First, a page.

Dreamforce, San Francisco’s annual mega tech convention—or circus, depending on whom you ask—is back. The local tourism industry is hoping that the event, slated to be the largest in-person conference since the pandemic, marks a turning point in the city’s revival.
In-person attendance is expected to be 40,000, which is much lower than previous years where a lanyard-donning mass of nearly 200,000 would descend upon the city for meetings, networking and festivities. Still, those numbers make it the largest conference in San Francisco since the pandemic started, and Salesforce says that Dreamforce is expected to generate $40 million in economic activity for the city.
Dreamforce runs from Tuesday until Thursday at Moscone Center. It’s famous for bringing a star-studded cast of political, cultural and philanthropic luminaries to town: celebrities slated to speak this year include Matthew McConaughey, Bono, Jane Goodall, Jennifer Hudson and Al Gore.
San Francisco locals should expect significant congestion around the Soma neighborhood, particularly the section of Howard Street in front of the Moscone Center, which will be shut down for most of the week as it turns into “Dreamforce National Park.”
The local tourism industry and city are praying that Dreamforce is a sign of better days to come.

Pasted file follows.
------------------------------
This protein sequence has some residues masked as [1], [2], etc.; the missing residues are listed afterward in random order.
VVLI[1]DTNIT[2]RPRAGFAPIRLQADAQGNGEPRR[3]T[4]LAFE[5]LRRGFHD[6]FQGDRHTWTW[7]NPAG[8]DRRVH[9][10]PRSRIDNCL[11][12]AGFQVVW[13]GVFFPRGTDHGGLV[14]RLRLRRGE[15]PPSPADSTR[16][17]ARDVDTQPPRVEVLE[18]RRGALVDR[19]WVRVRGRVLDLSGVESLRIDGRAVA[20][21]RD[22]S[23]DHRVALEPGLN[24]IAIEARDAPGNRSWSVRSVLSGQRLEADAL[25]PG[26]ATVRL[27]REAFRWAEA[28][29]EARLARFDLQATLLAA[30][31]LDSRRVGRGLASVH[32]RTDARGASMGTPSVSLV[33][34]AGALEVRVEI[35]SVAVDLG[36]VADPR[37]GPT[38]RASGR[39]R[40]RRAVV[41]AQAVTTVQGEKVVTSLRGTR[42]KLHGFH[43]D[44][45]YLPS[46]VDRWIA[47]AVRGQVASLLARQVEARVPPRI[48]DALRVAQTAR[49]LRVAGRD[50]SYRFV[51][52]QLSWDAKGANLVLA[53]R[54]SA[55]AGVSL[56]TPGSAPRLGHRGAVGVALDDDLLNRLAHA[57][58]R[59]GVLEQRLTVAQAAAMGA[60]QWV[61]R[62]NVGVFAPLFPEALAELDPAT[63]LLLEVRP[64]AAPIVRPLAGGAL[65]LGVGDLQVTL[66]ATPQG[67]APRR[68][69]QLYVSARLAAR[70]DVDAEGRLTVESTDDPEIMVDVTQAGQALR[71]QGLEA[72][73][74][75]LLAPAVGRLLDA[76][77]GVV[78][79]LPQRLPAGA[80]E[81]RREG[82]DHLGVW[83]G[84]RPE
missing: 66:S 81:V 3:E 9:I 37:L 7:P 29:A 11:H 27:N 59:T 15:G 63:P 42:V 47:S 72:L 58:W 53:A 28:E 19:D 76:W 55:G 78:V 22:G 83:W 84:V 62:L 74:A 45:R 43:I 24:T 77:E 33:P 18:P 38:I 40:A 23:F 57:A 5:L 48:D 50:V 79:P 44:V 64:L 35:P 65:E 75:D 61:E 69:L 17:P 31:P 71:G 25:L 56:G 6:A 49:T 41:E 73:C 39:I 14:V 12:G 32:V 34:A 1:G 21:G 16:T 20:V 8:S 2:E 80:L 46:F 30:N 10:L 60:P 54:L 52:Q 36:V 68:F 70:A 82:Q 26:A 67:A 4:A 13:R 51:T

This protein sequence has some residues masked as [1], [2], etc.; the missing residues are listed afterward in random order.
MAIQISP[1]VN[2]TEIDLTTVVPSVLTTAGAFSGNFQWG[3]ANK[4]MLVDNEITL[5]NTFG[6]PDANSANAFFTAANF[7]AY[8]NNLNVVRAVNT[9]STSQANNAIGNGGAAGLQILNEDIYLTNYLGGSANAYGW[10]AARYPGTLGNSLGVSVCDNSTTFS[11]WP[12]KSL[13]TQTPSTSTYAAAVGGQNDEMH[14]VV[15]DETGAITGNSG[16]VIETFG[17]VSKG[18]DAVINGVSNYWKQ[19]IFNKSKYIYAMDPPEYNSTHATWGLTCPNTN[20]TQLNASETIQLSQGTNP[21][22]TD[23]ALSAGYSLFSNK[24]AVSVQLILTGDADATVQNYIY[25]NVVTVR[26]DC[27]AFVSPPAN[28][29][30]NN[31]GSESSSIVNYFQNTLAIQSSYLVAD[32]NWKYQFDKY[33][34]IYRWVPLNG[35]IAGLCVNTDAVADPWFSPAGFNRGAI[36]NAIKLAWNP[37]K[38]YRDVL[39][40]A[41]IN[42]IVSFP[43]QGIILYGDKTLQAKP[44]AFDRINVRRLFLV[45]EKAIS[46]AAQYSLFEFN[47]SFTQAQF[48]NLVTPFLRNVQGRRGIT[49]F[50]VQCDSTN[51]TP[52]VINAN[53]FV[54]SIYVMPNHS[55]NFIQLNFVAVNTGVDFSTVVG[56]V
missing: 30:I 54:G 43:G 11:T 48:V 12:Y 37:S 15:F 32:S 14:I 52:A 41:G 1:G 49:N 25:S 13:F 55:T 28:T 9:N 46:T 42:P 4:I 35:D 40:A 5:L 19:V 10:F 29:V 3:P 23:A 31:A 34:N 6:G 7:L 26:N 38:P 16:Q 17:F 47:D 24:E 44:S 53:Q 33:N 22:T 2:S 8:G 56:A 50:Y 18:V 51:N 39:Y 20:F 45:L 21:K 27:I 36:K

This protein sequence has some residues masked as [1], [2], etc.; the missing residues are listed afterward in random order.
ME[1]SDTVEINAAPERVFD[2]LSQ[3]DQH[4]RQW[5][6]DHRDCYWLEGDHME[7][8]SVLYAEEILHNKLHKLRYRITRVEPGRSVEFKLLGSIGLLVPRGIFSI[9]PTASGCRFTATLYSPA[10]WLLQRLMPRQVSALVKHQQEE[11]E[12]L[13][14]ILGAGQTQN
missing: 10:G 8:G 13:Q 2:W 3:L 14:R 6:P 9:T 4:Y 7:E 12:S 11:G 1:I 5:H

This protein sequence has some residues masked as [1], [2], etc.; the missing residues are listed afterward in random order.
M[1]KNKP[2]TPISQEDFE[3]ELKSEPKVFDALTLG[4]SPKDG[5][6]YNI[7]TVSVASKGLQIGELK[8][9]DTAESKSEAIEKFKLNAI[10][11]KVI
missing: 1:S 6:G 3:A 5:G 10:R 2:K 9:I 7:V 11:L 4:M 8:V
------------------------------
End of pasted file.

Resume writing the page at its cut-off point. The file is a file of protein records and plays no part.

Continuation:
Convention travel in San Francisco is still sluggish compared to the pre-pandemic days: This year, the economic impact of conventions is forecast at $400 million, compared to $1.17 billion in 2019, according to SF Travel, a group that promotes tourism in the city. The slow return of conventions and business travel is a factor in SF’s poor downtown recovery, which has been ranked last among large cities.
“We’re all very focused on making Dreamforce a big success because we recognize we’re at a pivotal moment in our city’s history,” said Alex Bastian of the San Francisco Hotel Council, a tourism industry trade association. “In the last few months, we have seen steps in the right direction and that’s as it relates to cleanliness, public safety and with workers coming back to the office.”
The city’s hold on conventions was tenuous even before the pandemic hit.
Prior to Covid, several high-profile conventions—including Oracle’s CloudWorld—left San Francisco, citing dirty street conditions and high hotel prices. In San Francisco, hotel room nights booked this year for Moscone conventions were about 36% of the 2019 nights booked, according to SF Travel. By contrast, convention attendance in Las Vegas this year was 75% of their 2019 figures.
Besides Dreamforce coming back, the city’s real estate and tourism industry is hopeful for another reason: June’s successful recall of former District Attorney Chesa Boudin. The business community were some of the top donors to the recall. Local real estate firm Shorenstein Realty, various realtors associations, the Chamber of Commerce and the Hotel Council all contributed amounts between $50,000 and hundreds of thousands to get Boudin recalled.
“Political winds in our markets are also shifting,” said John Kilroy, CEO of Kilroy Realty, a company with significant office building ownership in San Francisco, in a recent earnings call. “These changes in San Francisco come on the heels of Seattle voters taking action late last year when they elected a business-friendly law & order mayor and city attorneys.”
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